It takes only three people to make a riot, according to HB 40, the Protest Bill that has been ratified by both houses and which Gov Roy Cooper declined to veto. This means it’s the law of the land as of right now, so it’s worth exploring its terms.
The bill defines a riot as three or more people creating a “public disturbance.” In addition, they must exhibit “disorderly and violent conduct, or the imminent threat of disorderly and violent conduct.” The group of three or more must also commit “injury or damage to persons or property or create[s] a clear and present danger of injury or damage to persons or property” to be considered riotous.
They’re handing out misdemeanor charges for these offenses, to be upgraded to felony if the accused has caused more than $2,500 in property damage, has a weapon or “uses a dangerous substance.”
It threatens organizers, too, promising Class E felonies to anyone who “incites or urges another” in a demonstration that causes more than $2,500 in damages. And it opens them up to civil suits for damages.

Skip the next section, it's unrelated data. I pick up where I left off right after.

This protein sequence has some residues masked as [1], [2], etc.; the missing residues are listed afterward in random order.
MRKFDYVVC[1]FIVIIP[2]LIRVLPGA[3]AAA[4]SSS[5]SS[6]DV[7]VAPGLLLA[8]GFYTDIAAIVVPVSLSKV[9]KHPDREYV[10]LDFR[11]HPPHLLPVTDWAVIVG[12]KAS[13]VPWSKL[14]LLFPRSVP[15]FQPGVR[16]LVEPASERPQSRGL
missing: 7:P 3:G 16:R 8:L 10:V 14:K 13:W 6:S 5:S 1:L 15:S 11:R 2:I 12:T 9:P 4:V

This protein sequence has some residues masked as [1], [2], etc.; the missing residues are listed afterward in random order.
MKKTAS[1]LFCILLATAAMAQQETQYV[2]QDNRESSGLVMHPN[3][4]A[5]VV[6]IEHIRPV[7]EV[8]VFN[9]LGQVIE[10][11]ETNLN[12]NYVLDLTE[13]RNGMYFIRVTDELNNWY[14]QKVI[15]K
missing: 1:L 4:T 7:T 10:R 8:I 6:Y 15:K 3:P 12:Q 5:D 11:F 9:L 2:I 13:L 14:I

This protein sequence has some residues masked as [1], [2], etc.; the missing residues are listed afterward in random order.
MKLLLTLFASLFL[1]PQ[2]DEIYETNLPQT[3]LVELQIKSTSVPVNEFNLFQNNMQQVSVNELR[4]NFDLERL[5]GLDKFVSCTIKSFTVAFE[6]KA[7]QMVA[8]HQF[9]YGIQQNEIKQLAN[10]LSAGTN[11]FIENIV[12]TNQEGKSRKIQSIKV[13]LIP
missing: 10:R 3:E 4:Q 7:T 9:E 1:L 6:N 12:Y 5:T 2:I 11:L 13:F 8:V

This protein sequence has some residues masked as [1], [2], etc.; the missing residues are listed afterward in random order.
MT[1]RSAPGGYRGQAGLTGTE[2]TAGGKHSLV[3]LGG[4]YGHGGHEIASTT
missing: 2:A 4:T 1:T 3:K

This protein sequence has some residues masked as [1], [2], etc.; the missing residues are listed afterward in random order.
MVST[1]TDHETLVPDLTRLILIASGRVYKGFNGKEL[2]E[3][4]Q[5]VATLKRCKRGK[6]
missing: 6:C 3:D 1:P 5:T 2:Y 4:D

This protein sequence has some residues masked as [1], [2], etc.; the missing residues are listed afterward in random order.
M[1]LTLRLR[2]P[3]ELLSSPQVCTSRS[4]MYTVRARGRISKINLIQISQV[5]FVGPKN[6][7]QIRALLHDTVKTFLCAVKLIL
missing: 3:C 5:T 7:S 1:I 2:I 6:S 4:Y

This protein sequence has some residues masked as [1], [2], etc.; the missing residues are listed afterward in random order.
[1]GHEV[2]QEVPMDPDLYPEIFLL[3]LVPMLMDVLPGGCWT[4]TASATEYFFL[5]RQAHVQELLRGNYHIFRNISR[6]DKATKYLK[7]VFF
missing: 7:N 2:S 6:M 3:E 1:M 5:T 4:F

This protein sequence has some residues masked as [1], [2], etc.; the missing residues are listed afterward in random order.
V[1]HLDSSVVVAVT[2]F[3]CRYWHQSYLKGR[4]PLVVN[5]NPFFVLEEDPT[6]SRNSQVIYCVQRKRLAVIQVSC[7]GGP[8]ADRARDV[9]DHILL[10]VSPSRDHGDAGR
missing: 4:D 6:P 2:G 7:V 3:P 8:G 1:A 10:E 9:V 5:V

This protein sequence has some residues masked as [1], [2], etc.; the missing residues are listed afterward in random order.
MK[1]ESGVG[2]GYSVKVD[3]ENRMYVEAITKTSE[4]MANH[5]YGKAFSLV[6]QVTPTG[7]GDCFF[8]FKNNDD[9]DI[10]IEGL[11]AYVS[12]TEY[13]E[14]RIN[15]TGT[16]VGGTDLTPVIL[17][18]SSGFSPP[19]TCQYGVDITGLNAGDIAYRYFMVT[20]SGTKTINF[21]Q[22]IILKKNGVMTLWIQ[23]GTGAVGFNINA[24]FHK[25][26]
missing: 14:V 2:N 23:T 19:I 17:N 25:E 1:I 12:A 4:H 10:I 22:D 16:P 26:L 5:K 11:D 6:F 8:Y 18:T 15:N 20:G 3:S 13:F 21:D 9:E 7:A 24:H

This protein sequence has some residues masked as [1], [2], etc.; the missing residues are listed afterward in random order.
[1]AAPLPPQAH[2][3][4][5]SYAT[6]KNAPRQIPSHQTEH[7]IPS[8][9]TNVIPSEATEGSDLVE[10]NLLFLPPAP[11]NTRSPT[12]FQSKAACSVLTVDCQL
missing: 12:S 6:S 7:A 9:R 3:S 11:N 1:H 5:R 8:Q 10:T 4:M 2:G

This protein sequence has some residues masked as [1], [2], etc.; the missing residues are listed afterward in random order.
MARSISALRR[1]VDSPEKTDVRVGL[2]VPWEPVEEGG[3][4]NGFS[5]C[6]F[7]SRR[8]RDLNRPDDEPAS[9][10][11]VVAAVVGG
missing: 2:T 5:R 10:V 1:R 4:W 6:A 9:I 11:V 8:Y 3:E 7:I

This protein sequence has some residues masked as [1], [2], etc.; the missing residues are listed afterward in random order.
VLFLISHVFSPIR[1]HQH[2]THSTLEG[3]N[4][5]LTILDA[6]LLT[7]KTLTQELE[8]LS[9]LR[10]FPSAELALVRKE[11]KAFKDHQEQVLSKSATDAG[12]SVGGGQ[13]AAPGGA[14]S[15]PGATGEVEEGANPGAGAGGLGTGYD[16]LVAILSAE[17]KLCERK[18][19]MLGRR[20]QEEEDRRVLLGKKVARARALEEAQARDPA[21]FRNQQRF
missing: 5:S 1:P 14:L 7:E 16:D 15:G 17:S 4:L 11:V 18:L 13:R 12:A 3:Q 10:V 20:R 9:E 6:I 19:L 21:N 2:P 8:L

It also elevates “assault on emergency personnel” to felony status, even though we all know how loosely agents of law enforcement interpret the term “assault” when it’s on one of their own.
This law doesn’t explicitly make public protest illegal, though it comes close — aren’t all protests supposed to be “disorderly”? But it highly disincentivizes this fundamental civil right.
Ironically, the law seems crafted to quash the Black Lives Matter protests in the summer of 2020 and afterwards. But in reading it, the terms seem to apply to many of the right-wing public actions we’ve seen. The armed protest against the lockdown in Raleigh in May 2020 violated several of the terms of this law. The white supremacists with guns who were “protecting” the downtown Confederate monument in July 2020 could be charged with felonies under this law.
The people who fought police and stormed the US Capitol on Jan. 6, 2021 would be charged with felonies under this law, as would Donald Trump. That’s the thing about setting a trap: It doesn’t always catch what you want it to.
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